(Sometimes I find the logic I use in making yarn purchases baffling--I'm absolutely contemplating buying 5 skeins of madelinetosh pashmina for Alana Dakos' Wildflower Cardigan, which will run me well over $100, but $80 for a much larger blanket is somehow out of the question. I might be crazy.)

I settled on one of WEBS in-house yarns, Valley Yarns Berkshire Bulky--a more reasonable $5/ball with slightly more yardage, and includes a smidge of alpaca for a lovely halo and extra snuggliness.

Finally, I was ready to whip out my blanket--of course it wouldn't take long, I was using yarn as thick as a horse's tail, and needles with a diameter rivaling white board markers. Easy peasy. Piece of cake. (Or "piece of pie," as CP sometimes says; yes, he also says "easy as cake." I know, we should have a sitcom.)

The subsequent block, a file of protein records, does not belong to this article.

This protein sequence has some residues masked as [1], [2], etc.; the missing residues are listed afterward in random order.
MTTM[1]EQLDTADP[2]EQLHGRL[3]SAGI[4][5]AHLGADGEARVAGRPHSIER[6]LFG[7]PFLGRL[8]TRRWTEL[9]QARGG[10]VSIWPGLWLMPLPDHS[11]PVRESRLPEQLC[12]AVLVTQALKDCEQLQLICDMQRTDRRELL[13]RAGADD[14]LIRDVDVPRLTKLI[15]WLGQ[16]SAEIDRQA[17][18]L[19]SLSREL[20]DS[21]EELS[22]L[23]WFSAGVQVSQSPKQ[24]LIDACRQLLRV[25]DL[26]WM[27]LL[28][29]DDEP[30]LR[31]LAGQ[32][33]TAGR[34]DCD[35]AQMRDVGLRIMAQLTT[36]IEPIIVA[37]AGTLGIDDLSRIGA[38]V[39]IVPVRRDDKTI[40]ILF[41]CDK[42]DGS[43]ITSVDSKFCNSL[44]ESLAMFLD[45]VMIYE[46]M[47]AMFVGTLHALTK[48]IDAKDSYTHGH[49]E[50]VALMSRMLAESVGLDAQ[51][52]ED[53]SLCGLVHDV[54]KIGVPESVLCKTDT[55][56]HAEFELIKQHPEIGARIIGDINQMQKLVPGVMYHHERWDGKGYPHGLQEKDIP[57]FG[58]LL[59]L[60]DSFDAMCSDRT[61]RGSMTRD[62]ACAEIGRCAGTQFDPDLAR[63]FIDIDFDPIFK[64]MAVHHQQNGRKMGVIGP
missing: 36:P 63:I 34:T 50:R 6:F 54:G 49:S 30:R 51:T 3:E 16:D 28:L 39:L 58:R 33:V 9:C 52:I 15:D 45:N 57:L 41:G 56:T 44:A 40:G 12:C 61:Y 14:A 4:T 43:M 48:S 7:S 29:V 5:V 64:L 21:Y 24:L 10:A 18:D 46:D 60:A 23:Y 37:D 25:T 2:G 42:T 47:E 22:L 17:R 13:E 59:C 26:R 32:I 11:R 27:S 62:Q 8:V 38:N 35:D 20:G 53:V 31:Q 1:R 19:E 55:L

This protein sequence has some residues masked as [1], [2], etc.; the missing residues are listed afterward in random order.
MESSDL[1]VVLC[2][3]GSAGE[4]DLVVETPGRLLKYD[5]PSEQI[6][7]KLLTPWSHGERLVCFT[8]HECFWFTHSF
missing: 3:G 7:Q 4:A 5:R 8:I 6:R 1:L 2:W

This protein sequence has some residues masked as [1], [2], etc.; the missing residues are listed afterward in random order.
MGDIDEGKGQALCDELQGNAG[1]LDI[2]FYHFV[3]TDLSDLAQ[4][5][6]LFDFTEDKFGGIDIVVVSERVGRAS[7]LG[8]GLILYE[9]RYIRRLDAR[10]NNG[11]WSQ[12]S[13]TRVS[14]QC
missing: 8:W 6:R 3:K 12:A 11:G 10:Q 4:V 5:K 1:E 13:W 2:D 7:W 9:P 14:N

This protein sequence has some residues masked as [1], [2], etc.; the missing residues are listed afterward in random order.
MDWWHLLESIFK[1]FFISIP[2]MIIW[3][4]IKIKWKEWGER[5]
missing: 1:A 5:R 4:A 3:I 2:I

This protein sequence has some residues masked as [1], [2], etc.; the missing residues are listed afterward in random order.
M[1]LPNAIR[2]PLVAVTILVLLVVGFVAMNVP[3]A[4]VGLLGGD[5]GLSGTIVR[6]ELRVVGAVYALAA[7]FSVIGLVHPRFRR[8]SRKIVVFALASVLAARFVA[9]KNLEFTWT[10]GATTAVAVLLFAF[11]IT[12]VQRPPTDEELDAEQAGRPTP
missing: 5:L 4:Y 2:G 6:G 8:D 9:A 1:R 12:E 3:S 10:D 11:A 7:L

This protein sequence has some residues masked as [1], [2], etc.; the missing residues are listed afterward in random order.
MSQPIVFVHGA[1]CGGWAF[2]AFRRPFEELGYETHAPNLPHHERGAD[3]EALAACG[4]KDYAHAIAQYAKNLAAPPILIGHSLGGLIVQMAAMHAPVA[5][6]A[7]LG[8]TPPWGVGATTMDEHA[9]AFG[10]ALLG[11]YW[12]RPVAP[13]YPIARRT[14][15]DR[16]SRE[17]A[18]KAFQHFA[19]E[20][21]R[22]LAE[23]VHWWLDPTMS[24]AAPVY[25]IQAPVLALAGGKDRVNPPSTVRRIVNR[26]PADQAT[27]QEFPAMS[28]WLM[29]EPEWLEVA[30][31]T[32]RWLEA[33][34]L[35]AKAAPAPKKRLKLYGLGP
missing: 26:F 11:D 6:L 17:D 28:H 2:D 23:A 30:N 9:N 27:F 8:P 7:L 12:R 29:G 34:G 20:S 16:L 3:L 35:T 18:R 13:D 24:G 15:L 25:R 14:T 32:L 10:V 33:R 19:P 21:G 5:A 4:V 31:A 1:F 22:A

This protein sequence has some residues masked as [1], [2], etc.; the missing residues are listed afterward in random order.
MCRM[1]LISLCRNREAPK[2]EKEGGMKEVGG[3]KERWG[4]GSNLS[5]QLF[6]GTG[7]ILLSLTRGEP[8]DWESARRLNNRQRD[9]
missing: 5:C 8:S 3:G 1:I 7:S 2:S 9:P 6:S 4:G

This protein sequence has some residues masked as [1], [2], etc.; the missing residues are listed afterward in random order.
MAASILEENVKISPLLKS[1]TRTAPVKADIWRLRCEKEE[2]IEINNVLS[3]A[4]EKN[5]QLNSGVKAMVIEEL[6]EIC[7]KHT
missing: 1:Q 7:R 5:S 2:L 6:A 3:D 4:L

I started out with size 15 needles, but quickly had to give them up. They felt horribly unwieldy, I couldn't get any kind of rhythm going--mostly I wanted to throw the whole project against the wall, which isn't the most productive way to get a blanket. Unfortunately.

After hemming and hawing for a few days, I moved down to size 13 needles, which felt slightly more sane, and added an extra pattern repeat to make up for any size discrepancy.

(Seriously, I want this thing big enough to fit my bed.)

And so I've been knitting.

And knitting.

And knitting.